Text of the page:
During the past 20 years, a small group of anti-government ideologues has transformed state politics by preaching fiscal responsibility. Quietly, they’ve also collected billions in tax breaks, incentives, and government contracts. Part two of an ongoing series.
Shreveport post archive
Before next week’s special session, Gov. Edwards should consider renting the classic 1982 movie “Star Trek II: The Wrath of Khan.”
In the prologue to his compelling and evocative new memoir, former Louisiana Gov. Roemer candidly opens up about how his life has changed since suffering a stroke three years ago and why he was inspired to share the stories of his childhood home in south Bossier Parish.
As exemplified in the current debate over a courthouse monument, the failure to confront Shreveport’s brutal past still haunts the final capital city of the Confederacy to acknowledge defeat.
The United States Supreme Court is the only court mentioned in the United States Constitution. When you visit the court, you find no monuments or statues dedicated to anyone or thing other than justice being blind and equal.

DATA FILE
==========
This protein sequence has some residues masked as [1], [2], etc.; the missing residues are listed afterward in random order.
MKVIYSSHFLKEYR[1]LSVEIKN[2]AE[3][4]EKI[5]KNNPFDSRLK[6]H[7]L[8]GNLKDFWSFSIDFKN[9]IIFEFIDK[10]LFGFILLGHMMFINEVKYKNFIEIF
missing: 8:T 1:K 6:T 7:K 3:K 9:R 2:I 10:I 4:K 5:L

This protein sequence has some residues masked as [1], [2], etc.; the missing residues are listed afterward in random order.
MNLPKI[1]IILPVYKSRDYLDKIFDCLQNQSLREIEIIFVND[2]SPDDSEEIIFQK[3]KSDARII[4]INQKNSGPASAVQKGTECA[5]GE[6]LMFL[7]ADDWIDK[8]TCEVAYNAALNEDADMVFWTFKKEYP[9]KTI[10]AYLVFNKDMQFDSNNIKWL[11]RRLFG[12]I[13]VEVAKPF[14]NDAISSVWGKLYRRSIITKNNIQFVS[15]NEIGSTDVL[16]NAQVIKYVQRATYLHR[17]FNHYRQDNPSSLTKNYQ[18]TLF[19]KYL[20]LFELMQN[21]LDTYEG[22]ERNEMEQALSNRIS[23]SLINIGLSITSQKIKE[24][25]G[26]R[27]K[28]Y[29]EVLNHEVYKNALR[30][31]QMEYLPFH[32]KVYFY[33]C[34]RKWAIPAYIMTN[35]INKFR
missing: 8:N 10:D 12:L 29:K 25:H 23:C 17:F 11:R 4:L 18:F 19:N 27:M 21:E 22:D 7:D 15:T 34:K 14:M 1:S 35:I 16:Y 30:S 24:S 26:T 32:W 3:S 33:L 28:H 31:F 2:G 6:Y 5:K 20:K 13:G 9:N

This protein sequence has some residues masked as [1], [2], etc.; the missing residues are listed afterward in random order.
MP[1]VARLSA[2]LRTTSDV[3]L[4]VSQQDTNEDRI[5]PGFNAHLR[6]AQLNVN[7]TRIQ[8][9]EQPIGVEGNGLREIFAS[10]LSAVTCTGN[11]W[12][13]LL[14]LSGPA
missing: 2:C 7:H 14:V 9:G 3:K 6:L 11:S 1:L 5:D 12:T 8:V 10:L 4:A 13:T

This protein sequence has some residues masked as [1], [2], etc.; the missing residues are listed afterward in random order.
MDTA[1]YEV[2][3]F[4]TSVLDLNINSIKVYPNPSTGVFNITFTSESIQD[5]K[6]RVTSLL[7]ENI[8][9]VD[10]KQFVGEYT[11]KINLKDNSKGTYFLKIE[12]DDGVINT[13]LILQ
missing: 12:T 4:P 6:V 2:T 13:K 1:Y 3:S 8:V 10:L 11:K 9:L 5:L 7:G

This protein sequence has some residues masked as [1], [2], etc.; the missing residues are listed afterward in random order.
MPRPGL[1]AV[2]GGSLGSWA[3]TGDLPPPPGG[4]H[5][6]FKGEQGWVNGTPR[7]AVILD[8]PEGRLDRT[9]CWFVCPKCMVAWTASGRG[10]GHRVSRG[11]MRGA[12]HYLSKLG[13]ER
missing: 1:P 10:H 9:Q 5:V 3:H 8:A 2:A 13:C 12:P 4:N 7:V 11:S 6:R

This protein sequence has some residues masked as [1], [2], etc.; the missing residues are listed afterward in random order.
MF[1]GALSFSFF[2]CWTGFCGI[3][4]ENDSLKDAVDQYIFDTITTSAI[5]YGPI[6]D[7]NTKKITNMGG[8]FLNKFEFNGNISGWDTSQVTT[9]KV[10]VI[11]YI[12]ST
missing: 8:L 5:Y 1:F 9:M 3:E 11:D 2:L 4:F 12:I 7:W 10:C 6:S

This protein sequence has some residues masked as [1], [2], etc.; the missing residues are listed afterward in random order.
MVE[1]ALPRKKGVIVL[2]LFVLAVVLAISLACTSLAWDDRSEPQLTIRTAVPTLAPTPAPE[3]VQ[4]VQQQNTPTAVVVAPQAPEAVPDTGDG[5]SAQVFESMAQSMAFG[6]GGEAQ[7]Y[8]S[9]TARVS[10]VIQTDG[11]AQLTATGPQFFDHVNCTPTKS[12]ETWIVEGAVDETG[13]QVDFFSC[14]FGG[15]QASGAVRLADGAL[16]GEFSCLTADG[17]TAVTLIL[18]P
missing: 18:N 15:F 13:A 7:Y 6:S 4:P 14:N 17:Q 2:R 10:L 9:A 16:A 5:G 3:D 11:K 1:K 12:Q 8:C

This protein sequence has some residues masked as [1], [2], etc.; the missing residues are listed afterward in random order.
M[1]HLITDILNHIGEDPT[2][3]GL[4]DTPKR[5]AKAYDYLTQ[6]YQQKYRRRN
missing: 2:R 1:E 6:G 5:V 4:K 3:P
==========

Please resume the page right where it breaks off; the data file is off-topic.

Caddo Parish Sheriff Steve Prator recently generated national and international condemnation for comments that seemed to laud slavery.
But the real surprise is that the more interesting story is about a dog park.
There is a special irony to Whittington’s manufactured outrage. His decision hurts Dallas Hixson, a fellow Louisiana Republican and prominent donor, the most.
These monuments don’t belong where people of all races go to seek justice, fairness and equality, because we all can agree that the Confederacy never stood for that.
In Louisiana, the oil and gas industry sells two products: Energy and fear.
The progressive movement in Louisiana is more organized now than it has been in decades.